Jazmin Batey: 

This partnership, and by extension, the opportunity I’ve had over these last many months as an editor has brought me creative connections. I signed on to my own role with Collective Culture about a month before the pandemic. As so many things shifted, it was incredibly meaningful to me that writing, sharing, and collaboration went about uninterrupted. For the first time, I was meeting writers solely online, in different cities, provinces, and even countries. I have been moved, surprised, and grateful to be a part of the always distinctive contributions. 

On a personal level, NVA will always be the home of my first written publication credit. It will be a constant reminder that there was, and still will be, a place for me within the creative sphere. 

I have fallen in love with so many lines in every monthly issue. Each writer has managed to capture, so beautifully, their perspective. Mouna Traoré’s I Think I Broke My Brain is a piece that’ll stay with me. With raw vulnerability, wisdom, and ultimately hope, her story is one we often keep to ourselves. To admit we’re struggling within a hustle culture age and industry is just not something I’ve encountered often enough. I was and remain inspired and have intentionally brought about practices to prioritize joy within my own routine. 


Bobbi Adair:

In the midst of chaos, I’ve always found solace in the written word. Through Collective Culture’s partnership with NVA, I discovered that feelings of safety, solidarity and solace also come from spaces that allow every facet of fear, faith and intellectual exploration to be welcomed and shared. Before this ongoing partnership, I did not consider myself a writer. I felt as if my words existed in a vacuum…like cathartic moments, they would come and go. But, the space NVA provided me, and other non-writer-writers, was a reminder that the comforts I find in the written word are all the more comforting when shared with others. To hear that your inner-most musings spurred thoughts in others and took on lives of their own is a definition of human connection that has carried me through every moment of imposter syndrome and writer’s block. The conversations that followed, after reading or editing pieces from other contributors, only increased my appreciation for the words we shared in the space NVA provided and in personal spaces offline.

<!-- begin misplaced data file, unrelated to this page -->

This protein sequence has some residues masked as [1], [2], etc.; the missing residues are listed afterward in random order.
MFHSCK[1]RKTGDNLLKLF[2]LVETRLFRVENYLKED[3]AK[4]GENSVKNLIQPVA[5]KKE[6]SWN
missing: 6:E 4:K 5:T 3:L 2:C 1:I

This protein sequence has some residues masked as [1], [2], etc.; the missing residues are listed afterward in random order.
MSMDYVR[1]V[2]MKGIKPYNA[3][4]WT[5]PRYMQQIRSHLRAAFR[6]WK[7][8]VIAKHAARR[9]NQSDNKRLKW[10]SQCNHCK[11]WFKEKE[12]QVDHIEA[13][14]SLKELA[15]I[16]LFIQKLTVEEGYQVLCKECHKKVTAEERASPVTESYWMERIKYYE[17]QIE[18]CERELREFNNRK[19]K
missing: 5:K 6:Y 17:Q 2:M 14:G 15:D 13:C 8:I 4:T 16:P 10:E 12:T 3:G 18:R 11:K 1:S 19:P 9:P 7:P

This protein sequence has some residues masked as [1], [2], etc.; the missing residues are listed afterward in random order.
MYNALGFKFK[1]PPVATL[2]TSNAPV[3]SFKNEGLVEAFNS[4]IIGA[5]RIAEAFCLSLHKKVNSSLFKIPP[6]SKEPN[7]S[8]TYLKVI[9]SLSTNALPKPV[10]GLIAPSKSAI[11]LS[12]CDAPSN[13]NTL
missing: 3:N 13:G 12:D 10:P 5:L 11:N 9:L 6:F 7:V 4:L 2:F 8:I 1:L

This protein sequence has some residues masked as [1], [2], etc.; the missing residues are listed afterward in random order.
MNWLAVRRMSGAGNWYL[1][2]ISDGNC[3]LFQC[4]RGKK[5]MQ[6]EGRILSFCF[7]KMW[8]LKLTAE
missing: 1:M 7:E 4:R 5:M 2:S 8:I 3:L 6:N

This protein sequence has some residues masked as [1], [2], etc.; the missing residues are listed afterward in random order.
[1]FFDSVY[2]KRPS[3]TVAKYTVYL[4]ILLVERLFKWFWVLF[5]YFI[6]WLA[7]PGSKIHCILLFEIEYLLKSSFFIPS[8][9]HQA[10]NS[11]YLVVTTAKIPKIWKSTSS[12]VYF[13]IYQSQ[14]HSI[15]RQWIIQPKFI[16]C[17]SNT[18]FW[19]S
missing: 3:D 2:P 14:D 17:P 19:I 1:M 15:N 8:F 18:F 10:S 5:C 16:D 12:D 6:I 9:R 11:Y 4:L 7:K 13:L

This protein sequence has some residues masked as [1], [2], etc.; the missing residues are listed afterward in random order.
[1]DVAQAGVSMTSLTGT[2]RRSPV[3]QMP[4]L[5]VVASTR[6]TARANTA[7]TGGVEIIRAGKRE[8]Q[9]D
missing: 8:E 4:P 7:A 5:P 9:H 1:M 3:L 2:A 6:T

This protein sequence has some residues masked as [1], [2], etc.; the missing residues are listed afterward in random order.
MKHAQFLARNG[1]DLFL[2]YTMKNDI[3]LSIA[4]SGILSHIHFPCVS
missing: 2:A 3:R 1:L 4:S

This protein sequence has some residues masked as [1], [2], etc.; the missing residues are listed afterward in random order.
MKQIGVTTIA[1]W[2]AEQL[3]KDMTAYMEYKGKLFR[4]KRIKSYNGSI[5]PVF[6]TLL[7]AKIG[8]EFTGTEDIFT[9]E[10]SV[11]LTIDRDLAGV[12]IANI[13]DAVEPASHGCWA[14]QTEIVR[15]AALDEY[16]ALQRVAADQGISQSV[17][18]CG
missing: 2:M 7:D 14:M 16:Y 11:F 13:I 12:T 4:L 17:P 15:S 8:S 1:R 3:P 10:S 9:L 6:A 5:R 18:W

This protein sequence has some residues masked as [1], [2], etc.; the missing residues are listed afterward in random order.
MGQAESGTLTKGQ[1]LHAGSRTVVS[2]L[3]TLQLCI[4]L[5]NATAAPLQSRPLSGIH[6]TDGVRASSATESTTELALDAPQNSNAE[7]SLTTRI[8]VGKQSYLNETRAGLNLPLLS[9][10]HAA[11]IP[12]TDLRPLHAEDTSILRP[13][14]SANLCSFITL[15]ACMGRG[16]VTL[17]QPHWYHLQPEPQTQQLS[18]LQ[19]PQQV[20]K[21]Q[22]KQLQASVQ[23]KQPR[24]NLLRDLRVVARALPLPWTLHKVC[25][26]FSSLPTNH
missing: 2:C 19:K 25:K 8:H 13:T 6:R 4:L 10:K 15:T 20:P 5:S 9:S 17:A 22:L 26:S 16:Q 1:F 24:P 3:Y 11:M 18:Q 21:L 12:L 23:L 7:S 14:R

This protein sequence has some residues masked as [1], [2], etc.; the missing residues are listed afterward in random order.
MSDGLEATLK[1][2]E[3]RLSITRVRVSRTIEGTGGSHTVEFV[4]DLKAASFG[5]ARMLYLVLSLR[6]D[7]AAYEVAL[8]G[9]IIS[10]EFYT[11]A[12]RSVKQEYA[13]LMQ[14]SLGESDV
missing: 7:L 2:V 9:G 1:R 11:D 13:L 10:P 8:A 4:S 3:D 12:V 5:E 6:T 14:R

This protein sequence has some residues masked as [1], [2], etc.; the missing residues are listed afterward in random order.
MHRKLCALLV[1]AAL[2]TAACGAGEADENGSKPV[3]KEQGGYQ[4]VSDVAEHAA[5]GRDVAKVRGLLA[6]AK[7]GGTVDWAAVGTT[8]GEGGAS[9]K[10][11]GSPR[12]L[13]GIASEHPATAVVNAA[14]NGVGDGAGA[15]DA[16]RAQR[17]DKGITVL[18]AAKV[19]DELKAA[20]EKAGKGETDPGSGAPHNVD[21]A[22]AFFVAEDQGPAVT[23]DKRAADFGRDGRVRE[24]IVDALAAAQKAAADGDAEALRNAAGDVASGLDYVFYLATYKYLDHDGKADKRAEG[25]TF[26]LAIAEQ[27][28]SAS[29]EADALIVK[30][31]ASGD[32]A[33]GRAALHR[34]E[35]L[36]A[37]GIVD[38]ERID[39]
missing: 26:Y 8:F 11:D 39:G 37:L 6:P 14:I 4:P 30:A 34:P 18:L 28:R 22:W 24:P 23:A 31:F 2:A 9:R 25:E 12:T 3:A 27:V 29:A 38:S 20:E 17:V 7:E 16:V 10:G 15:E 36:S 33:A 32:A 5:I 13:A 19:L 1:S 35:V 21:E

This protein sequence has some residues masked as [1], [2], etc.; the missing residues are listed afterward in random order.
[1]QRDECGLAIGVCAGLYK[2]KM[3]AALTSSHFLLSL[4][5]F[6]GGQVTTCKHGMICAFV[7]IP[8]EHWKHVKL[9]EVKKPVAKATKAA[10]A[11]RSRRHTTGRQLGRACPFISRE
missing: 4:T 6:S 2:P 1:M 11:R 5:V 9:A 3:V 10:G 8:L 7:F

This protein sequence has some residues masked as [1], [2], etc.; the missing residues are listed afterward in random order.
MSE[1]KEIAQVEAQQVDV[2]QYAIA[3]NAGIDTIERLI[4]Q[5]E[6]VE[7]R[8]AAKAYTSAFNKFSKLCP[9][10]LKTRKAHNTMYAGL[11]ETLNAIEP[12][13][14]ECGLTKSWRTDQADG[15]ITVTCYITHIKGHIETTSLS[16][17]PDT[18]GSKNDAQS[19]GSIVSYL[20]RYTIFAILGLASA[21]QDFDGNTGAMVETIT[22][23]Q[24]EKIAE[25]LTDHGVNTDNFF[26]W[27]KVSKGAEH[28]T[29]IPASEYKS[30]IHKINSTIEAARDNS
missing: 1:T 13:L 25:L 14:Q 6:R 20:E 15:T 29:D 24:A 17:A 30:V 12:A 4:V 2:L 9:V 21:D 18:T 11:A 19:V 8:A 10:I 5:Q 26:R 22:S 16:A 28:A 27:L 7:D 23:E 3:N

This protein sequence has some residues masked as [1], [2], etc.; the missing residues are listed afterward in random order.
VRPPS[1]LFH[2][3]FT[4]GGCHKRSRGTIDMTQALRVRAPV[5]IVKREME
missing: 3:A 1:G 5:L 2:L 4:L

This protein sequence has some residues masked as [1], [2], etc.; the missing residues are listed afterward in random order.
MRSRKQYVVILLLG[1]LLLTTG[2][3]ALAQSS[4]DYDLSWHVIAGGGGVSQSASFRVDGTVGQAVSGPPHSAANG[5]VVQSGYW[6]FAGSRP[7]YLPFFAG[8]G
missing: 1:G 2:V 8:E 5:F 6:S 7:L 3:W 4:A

More than what I’ve learned about myself through this process, I’ve learned of the abounding strength, creativity and beauty of creatives. As artists, letting others be a part of our creative process is daunting, but the collaborations I’ve shared while editing on behalf of Collective Culture for NVA have been inspiring moments of understanding, reflection and mutual growth. Unable to choose my favourite piece to date, I’d simply like to thank every artist I’ve had the pleasure of collaborating with. Thank you for letting me into your world and for sharing your process with me and with NVA readers everywhere. Finally, thank you to NVA. The space you created will remain a solace for us all.